Laurie Anderson & Kronos Quartet
8:00pm, Sat 2 Mar 2013
So… Kronos Quartet. Ever since a sample from Black Angels was used on Faith No More’s stunning Angel Dust, I’ve been giving Kronos more and more attention when we’ve crossed paths… and yet, the only work of theirs that I own is Howl, USA (Ginsberg’s Howl set to music). So when their name was mentioned at the Festival Launch, I was sold: it was time to give them their due, and tickets to both their shows were quickly snaffled.
As for Laurie Anderson… well, it’s fair to say that I knew of her, rather than about her… but, having dragged myself out of bed to see Anderson perform Duets on Ice on Friday morning (and having chatted with some long-time aficionados in the crowd at that event), I felt like I had a better handle on this multimedia performance artist’s work. And, quite frankly, the very idea of this collaboration had me quite excited.
But if there’s one thing that Landfall – this piece written by Anderson for Kronos – is not, it’s “exciting”. For the most part, it’s quiet: long sustained notes sitting down the low end of the frequency range, over which Anderson would contribute through voice (spoken, either natural or digitally distorted to a disturbing depth), iPad-triggered samples, or occasional electric violin. There’s precious few flourishes in the composition, with only rare moments for the Quartet to shine.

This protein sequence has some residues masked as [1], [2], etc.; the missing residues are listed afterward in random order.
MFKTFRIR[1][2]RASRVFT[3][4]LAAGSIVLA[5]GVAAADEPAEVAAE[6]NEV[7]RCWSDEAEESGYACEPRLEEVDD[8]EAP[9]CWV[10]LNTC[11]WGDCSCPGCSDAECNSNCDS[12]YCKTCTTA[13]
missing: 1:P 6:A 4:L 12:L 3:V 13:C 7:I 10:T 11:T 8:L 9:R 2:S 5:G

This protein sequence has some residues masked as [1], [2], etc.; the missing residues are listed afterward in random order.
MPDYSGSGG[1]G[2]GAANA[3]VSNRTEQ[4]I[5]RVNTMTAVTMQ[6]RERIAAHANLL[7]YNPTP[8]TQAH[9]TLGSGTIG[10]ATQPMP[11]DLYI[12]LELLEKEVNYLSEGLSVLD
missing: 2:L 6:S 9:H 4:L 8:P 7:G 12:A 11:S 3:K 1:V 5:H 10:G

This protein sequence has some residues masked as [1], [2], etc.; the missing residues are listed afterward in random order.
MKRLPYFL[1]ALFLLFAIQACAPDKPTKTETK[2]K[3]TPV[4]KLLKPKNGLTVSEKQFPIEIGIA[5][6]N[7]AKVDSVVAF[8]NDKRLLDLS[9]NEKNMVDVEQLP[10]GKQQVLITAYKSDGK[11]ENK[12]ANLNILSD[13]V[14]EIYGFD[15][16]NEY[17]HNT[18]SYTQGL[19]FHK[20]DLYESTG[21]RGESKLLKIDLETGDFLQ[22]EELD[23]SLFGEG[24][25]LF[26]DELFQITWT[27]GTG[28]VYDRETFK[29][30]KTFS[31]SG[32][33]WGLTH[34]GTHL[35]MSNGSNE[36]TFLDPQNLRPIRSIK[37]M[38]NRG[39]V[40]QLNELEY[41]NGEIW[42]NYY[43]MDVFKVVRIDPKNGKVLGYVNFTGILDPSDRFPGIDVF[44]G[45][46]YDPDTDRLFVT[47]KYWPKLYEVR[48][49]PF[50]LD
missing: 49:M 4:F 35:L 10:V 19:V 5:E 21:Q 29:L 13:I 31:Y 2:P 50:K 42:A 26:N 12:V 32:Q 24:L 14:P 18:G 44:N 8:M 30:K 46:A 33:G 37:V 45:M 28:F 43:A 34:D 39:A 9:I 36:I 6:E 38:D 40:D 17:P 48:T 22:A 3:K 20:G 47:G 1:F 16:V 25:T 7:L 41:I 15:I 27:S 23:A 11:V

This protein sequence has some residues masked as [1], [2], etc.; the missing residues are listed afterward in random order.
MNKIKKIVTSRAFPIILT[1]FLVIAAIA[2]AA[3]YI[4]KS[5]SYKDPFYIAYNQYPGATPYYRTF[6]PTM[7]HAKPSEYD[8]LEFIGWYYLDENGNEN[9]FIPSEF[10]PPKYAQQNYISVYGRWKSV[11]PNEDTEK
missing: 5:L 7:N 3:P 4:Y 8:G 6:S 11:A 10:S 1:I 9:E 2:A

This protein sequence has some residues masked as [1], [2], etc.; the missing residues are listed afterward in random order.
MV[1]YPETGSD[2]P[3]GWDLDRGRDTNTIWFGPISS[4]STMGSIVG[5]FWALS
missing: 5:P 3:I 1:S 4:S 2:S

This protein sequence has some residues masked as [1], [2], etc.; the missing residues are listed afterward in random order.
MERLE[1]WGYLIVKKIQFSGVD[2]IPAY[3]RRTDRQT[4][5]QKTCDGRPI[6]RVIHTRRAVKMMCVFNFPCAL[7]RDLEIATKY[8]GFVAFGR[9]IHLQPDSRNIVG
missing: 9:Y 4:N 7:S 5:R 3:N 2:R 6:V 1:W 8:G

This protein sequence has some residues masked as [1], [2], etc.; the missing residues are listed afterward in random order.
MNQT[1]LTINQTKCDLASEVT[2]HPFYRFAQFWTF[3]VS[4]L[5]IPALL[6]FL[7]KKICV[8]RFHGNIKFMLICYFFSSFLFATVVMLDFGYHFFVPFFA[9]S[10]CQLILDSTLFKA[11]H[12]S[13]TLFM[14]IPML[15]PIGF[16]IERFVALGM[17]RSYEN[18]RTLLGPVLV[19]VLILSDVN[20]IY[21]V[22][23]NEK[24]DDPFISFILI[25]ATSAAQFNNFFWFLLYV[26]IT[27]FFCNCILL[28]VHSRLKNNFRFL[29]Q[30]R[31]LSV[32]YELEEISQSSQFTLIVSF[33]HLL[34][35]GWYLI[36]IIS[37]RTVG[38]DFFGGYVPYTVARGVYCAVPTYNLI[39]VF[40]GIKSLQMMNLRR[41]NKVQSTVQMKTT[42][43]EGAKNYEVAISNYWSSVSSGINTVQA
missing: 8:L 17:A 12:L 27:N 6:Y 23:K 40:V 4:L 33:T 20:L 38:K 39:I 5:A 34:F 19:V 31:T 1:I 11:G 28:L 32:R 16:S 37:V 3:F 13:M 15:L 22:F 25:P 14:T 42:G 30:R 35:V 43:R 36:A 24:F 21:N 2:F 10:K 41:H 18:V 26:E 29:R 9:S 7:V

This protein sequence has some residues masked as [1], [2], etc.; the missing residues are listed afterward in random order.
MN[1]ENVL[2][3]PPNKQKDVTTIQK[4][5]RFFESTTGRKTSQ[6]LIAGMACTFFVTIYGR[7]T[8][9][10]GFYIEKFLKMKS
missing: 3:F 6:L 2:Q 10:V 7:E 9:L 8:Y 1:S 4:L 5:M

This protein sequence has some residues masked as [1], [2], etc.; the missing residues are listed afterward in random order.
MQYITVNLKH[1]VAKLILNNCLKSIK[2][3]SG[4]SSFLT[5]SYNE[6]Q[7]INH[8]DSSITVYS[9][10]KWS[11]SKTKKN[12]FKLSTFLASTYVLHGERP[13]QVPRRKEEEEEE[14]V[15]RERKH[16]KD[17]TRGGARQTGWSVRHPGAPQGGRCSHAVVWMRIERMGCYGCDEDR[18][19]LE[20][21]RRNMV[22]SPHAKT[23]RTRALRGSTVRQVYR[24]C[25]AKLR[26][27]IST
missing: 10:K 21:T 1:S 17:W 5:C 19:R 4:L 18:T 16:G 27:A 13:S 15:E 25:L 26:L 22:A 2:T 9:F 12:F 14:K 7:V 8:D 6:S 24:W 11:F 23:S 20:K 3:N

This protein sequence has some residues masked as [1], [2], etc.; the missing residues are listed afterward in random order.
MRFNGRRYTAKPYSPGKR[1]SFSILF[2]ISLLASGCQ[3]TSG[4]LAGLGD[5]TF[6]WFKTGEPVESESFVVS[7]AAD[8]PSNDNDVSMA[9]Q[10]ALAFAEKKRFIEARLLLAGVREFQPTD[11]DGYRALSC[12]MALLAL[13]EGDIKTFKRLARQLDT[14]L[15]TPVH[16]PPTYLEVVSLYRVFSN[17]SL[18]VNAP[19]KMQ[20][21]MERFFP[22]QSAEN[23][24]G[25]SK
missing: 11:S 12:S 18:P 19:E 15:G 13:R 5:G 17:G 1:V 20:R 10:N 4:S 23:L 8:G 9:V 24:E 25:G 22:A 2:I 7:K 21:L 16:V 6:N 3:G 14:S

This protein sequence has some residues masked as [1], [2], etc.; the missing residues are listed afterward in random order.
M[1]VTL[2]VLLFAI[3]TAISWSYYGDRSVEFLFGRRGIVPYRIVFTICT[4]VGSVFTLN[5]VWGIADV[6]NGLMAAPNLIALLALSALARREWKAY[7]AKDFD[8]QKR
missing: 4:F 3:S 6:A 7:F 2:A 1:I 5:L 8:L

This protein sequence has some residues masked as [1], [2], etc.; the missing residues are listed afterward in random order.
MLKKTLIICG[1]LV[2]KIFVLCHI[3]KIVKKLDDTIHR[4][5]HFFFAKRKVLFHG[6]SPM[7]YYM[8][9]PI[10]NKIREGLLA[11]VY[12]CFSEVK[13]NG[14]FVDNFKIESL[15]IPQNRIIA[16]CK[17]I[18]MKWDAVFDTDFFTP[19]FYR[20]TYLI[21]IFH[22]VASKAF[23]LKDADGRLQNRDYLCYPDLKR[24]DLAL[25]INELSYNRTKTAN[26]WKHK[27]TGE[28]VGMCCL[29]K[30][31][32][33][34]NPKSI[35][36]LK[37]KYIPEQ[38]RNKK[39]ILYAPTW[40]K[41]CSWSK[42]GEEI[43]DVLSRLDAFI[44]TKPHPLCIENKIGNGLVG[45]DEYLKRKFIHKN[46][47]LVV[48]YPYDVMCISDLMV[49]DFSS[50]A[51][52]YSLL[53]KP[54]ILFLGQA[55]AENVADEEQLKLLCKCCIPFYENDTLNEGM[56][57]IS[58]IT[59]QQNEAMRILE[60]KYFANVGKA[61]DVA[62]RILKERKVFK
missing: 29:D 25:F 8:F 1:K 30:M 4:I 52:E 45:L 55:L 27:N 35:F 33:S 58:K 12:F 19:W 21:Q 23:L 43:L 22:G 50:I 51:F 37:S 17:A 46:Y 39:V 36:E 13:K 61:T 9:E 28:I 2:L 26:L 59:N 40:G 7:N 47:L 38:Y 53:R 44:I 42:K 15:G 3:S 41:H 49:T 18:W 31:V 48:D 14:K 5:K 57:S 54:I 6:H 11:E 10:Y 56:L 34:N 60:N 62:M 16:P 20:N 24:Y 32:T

Behind the performers, a screen spanned the Festival Theatre stage; soft colours washed across it, but a few pieces featured Anderson’s text punctuating the screen, seemingly triggered by the Quartet’s instruments (or the product of impeccable timing). Like the music, however, the imagery isn’t impactful: it’s thoughtful, contemplative, almost meditative.
It’s ironic that, during a work inspired by the loss of Anderson’s possessions, my mind kept wandering away from the performance to my own possessions – I spent parts of the performance imagining where to work furniture in my home, or trying to figure out where my lost box of CDs was, or plotting the assault on my List of outstanding video games that needed my attention post-March. Only occasionally – usually triggered by Anderson’s percussion, or a harshly bowed cello or viola note – did I get dragged back into the moment, back to the reason I was sitting there in the first place.
Maybe that was just sleep deprivation having its wicked way with my attention span; maybe that was a genuine lack of connection. Whilst the fact that my eyelids grew heavy throughout the performance indicates the former, a sense of engagement usually helps overcome such issues… and that leaves me thinking that Landfall just didn’t work for me. And that’s a massive shame, because I was so looking forward to the performance…
— Pete Muller (@festivalfreakAU) March 2, 2013